There is not, however, as we should expect, any record of it during Ishbosheth's residence at Mahanaim, on the east of Jordan. But while such were their relations to the tribe of Benjamin, the story of Ruth, on the other hand, testifies to the existence of a friendly intercourse between Moab and Bethlehem, one of the towns of Judah. Jewish tradition (Targumn Jonathan on Ruth 1:4) ascribes the death of Mahlon and Chilion to punishment for having broken the commandment of Deuteronomy 23:3, but no trace of any feeling of the kind is visible in the book of Ruth itself- which not only seems to imply a considerable intercourse between the two nations, but also a complete ignorance or disregard of the precept in question, which was broken in the most flagrant manner when Ruth became the wife of Boaz. By his descent from Ruth, David may be said to have had Moabitish blood in his veins. The relationship was sufficient, especially when combined with the blood-feud between Moab and Benjamin, already alluded to, to warrant his visiting the land of his ancestress, and committing his parents to the protection of the king of Moab, when hard pressed by Saul ( 1 Samuel 23:3-4). But here all friendly relation stops forever. The next time the name is mentioned is in the account of David's war, at least twenty years after the last-mentioned event ( 2 Samuel 8:2; 1 Chronicles 18:2). The abrupt manner in which this war is introduced into the history is no less remarkable than the brief and passing terms in which its horrors are recorded. The account occupies but a few words in either Samuel or Chronicles, and yet it must have been for the time little short of a virtual extirpation of the nation. Two thirds of the people were put to death, while the remainder became bondmen, and were subjected to a regular tribute. An incident of this war is probably recorded in 2 Samuel 23:20, and 1 Chronicles 11:22. The spoils taken from the Moabitish cities and sanctuaries went to swell the treasure acquired from the enemies of Jehovah, which David was amassing for the future Temple ( 2 Samuel 8:11-12; 1 Chronicles 18:11). It was the first time that the prophecy of Balaam had been fulfilled — "Out of Jacob shall come he that shall have dominion, and shall destroy him that remaineth of Ar," that is of Moab. So signal a vengeance can only have been occasioned by some act of perfidy or insult, like that which brought down a similar treatment on the Ammonites (2 Samuel 10). But as to any such act the narrative is absolutely silent. It has been conjectured that the king of Moab betrayed the trust which David reposed in him, and either himself killed Jesse and his wife, or surrendered them to Saul.' But this, though not improbable, is nothing more than conjecture.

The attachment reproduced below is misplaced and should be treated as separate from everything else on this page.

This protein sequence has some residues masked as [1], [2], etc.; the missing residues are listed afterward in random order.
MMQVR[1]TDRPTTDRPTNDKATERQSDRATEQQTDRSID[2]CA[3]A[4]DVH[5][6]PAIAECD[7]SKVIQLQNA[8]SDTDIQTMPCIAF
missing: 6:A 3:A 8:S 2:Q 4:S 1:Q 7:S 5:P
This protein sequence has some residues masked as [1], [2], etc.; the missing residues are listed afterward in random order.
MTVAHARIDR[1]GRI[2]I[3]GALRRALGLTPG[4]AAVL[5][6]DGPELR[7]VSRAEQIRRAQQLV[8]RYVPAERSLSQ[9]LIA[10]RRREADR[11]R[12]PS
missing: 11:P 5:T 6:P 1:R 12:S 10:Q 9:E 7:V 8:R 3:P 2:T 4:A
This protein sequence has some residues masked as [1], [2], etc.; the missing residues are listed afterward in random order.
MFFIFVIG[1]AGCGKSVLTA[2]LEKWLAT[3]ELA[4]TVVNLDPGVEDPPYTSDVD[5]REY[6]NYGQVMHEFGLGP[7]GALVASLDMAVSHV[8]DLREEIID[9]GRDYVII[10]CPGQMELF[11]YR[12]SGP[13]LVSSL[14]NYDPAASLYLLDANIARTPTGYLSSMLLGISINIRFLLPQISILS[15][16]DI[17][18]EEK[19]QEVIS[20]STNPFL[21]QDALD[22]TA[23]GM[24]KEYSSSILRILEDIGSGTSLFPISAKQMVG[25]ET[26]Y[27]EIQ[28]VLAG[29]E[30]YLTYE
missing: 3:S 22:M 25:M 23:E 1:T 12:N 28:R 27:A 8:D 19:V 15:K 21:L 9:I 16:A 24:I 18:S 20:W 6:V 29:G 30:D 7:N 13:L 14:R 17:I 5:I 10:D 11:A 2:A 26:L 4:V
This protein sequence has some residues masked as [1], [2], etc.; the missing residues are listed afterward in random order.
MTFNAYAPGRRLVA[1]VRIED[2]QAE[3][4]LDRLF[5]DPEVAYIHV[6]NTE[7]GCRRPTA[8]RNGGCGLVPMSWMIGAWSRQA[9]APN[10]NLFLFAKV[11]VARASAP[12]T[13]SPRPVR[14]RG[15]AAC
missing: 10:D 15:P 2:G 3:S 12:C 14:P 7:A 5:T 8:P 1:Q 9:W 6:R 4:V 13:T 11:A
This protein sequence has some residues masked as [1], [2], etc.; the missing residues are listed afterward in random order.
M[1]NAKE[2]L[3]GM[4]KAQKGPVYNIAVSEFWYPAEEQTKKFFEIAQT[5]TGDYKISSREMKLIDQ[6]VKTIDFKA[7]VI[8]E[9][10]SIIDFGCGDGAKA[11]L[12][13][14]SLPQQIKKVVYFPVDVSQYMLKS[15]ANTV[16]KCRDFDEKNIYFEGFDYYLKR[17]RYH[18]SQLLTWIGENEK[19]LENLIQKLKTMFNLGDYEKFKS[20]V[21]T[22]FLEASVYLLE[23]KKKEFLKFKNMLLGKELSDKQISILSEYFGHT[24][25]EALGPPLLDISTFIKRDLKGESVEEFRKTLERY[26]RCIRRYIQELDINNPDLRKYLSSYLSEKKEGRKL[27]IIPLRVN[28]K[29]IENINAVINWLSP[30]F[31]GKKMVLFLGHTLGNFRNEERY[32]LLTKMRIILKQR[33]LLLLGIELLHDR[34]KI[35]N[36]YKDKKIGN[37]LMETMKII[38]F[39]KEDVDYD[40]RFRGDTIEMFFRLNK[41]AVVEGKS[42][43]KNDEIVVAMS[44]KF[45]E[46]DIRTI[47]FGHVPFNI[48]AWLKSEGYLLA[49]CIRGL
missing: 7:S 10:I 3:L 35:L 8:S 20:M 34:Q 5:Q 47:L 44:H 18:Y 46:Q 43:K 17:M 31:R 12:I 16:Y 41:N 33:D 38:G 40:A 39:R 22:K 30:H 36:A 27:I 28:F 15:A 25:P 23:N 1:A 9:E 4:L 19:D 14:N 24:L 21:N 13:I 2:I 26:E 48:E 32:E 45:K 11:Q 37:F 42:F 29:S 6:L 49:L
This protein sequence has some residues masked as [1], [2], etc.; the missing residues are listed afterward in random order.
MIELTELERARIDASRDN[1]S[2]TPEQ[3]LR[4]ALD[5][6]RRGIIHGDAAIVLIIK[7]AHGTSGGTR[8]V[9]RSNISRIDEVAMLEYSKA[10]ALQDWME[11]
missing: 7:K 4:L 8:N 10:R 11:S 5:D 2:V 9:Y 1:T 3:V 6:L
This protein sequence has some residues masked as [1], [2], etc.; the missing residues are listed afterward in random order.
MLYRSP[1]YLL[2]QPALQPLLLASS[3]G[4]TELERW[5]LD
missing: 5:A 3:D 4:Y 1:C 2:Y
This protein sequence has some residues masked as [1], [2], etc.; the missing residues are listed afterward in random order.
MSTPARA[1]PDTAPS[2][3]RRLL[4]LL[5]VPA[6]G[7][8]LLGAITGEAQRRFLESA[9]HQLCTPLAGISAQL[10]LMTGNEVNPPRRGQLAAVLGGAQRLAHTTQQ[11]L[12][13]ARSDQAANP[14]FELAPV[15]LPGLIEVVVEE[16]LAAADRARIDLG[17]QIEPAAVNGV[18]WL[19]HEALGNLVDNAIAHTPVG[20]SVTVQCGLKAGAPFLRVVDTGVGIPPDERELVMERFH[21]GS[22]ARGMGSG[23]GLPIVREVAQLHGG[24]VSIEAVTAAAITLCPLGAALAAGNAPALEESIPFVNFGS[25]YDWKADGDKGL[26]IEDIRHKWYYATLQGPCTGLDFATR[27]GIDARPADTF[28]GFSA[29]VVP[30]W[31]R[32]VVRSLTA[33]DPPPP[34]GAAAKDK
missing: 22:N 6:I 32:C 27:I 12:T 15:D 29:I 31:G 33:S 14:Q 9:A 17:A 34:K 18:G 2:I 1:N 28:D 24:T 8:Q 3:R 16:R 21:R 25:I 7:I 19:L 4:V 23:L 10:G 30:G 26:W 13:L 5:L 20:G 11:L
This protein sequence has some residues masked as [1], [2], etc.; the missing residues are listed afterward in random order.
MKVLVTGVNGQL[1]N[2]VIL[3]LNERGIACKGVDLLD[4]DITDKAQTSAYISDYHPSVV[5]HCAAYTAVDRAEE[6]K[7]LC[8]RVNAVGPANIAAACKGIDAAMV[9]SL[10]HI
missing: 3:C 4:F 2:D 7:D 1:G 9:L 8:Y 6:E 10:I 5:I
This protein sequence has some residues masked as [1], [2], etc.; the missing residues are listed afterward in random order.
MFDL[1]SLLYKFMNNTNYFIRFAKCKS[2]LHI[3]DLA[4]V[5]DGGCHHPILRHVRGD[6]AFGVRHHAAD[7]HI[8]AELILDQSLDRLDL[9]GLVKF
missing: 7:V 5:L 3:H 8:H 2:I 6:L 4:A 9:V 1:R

It must have been a considerable time before Moab recovered from so severe a blow. Of this we have evidence in the fact of its not being mentioned in the account of the campaign in which the Ammonites were subdued, when it is not probable they would have refrained from assisting their relatives had they been in a condition to do so. Throughout the reign of Solomon they no doubt shared in the universal peace which surrounded Israel; and the only mention of the name occurs in the statement that there were Moabites among the foreign women in the royal harem, and, as a natural consequence, that the Moabitish worship was tolerated, or perhaps encouraged ( 1 Kings 11:1; 1 Kings 11:7; 1 Kings 11:33). The high place for Chemosh, "the abomination of Moab," was consecrated "on the mount facing Jerusalem," where it remained till its "defilement" by Josiah ( 2 Kings 23:13), nearly four centuries afterwards.